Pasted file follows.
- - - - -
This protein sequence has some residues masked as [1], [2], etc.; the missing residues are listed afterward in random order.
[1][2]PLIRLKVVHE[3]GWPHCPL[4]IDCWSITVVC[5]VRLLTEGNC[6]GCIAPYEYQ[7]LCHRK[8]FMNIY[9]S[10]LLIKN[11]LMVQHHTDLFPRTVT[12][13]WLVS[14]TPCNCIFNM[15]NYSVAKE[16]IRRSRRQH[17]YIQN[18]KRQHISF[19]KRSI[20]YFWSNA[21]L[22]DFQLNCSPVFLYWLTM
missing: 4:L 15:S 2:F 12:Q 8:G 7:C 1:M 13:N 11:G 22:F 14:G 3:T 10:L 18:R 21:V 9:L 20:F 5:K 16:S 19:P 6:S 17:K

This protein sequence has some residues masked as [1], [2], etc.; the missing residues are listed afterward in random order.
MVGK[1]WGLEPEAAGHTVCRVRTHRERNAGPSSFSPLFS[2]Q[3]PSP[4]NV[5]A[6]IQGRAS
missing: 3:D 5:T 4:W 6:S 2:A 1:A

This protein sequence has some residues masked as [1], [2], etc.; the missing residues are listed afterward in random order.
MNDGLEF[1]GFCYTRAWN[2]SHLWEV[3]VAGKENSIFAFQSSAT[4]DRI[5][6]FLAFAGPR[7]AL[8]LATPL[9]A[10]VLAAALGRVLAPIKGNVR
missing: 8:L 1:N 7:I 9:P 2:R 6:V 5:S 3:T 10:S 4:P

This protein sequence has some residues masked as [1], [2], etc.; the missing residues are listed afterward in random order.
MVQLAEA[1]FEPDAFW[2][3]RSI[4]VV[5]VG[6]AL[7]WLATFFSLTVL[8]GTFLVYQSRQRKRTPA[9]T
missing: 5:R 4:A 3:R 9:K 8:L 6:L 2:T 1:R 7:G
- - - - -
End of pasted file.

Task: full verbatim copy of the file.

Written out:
This protein sequence has some residues masked as [1], [2], etc.; the missing residues are listed afterward in random order.
[1][2]PLIRLKVVHE[3]GWPHCPL[4]IDCWSITVVC[5]VRLLTEGNC[6]GCIAPYEYQ[7]LCHRK[8]FMNIY[9]S[10]LLIKN[11]LMVQHHTDLFPRTVT[12][13]WLVS[14]TPCNCIFNM[15]NYSVAKE[16]IRRSRRQH[17]YIQN[18]KRQHISF[19]KRSI[20]YFWSNA[21]L[22]DFQLNCSPVFLYWLTM
missing: 4:L 15:S 2:F 12:Q 8:G 7:C 1:M 13:N 11:G 22:F 14:G 3:T 10:L 18:R 21:V 9:L 20:F 5:K 16:S 19:P 6:S 17:K

This protein sequence has some residues masked as [1], [2], etc.; the missing residues are listed afterward in random order.
MVGK[1]WGLEPEAAGHTVCRVRTHRERNAGPSSFSPLFS[2]Q[3]PSP[4]NV[5]A[6]IQGRAS
missing: 3:D 5:T 4:W 6:S 2:A 1:A

This protein sequence has some residues masked as [1], [2], etc.; the missing residues are listed afterward in random order.
MNDGLEF[1]GFCYTRAWN[2]SHLWEV[3]VAGKENSIFAFQSSAT[4]DRI[5][6]FLAFAGPR[7]AL[8]LATPL[9]A[10]VLAAALGRVLAPIKGNVR
missing: 8:L 1:N 7:I 9:P 2:R 6:V 5:S 3:T 10:S 4:P

This protein sequence has some residues masked as [1], [2], etc.; the missing residues are listed afterward in random order.
MVQLAEA[1]FEPDAFW[2][3]RSI[4]VV[5]VG[6]AL[7]WLATFFSLTVL[8]GTFLVYQSRQRKRTPA[9]T
missing: 5:R 4:A 3:R 9:K 8:L 6:L 2:T 1:R 7:G